The Darktown Rounders pull the plug on a MoCo musical career.
Thursday, May 31, 2001
Tell music people not from here where you live and they''ll be highly impressed. Monterey is known worldwide as an original musical Mecca. We have the legacy of the Monterey International Pop Festival, the Monterey Jazz Festival and now the Monterey Blues Festival to our credit. Pavarotti''s manager has an office here. The people who handle the live appearances for Aerosmith, Dave Matthews, Paula Cole and Bonnie Raitt have their headquarters in Monterey. Movie soundtracks are written and recorded in these parts. We even have a slew of musicians who have, or have had, houses on the Peninsula--Trent Reznor (Nine Inch Nails), Al Jardine (Beach Boys), Michael Nesmith, Joan Baez and Peter Gabriel are just some of the names that come to mind.
Tourists come here expecting to be able to go out on the town and see some fabulous live entertainment. What a disappointment we must be. It''s not that we''ve never had a thriving live music scene, and it''s not as if local promoters and venue owners haven''t tried to maintain one or even build one from scratch.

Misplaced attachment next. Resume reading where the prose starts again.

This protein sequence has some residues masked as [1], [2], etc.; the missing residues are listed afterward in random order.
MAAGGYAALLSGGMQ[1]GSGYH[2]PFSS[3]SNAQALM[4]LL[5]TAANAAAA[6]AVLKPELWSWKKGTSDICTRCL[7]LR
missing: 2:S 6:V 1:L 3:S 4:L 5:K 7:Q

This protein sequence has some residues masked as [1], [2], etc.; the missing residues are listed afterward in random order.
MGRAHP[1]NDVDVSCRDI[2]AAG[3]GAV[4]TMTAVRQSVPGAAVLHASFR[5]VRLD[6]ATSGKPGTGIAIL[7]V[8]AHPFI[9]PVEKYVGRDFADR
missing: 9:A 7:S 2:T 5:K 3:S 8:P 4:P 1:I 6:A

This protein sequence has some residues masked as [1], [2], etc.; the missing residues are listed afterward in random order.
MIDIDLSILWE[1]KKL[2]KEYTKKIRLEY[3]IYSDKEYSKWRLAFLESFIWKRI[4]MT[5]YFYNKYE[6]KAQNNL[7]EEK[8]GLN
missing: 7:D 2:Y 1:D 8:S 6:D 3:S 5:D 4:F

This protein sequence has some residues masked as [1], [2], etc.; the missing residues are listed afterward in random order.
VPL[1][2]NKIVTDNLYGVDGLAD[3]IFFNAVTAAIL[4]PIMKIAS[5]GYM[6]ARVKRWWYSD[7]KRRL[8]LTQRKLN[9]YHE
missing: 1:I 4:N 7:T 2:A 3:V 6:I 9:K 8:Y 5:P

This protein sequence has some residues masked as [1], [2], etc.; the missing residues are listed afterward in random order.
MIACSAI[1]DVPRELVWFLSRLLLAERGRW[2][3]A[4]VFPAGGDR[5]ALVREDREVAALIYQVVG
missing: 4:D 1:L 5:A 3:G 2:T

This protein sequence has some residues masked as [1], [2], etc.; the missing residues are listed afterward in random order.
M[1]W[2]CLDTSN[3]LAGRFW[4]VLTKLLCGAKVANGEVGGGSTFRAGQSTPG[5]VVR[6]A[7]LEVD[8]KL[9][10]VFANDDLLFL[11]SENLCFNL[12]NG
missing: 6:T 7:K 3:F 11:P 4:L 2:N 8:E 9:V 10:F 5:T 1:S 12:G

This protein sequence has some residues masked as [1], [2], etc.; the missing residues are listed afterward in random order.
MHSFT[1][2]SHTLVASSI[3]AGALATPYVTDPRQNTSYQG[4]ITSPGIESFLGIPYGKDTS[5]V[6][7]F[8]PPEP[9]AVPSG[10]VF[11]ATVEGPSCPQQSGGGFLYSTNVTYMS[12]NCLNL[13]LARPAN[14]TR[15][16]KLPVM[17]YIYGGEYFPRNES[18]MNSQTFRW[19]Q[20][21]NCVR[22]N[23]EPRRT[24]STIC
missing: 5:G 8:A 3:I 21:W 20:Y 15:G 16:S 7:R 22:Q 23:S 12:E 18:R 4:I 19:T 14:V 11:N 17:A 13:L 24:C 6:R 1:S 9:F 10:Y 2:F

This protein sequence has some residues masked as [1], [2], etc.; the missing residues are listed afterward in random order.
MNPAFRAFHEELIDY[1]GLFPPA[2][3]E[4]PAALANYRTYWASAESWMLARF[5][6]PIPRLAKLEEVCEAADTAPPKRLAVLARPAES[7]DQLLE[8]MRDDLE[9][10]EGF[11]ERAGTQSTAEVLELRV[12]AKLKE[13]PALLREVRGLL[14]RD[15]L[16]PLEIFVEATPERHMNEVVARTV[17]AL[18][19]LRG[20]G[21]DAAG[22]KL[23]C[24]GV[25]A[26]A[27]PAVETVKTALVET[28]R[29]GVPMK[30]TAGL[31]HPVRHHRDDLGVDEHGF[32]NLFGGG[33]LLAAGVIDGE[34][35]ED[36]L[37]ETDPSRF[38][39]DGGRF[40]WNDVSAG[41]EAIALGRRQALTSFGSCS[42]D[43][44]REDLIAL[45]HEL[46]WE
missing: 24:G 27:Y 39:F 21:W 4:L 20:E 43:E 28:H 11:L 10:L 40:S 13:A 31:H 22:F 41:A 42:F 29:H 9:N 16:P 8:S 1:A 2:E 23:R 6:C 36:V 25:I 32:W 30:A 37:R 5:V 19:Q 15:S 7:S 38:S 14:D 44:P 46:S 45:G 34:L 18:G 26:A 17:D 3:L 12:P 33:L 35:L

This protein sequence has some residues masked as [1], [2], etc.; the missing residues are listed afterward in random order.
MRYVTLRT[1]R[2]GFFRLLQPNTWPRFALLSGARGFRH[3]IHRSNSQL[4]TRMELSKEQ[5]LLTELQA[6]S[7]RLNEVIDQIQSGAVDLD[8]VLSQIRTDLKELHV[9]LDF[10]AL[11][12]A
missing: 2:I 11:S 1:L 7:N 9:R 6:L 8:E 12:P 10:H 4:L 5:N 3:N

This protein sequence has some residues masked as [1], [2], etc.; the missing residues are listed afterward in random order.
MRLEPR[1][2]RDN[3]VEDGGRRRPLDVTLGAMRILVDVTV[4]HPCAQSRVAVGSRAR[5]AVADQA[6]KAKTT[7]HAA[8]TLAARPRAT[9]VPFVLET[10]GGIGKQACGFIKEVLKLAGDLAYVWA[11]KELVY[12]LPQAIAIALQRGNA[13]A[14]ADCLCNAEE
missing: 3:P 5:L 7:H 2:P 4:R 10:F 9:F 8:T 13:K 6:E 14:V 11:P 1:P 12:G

Believe it or not, the Peninsula is crawling with capable and, for the most part, pretty good "unknown" musicians, spoken word and performance artists. However, as the apathy grows, the doors close at venues willing to let these people perform. They''ve tried to build it and you won''t come.
What''s an artist to do? Well, if you''re the Darktown Rounders, you make the decision to pull up stakes and move to Austin, Texas--which is exactly what they are going to do following a smattering of gigs this weekend and next.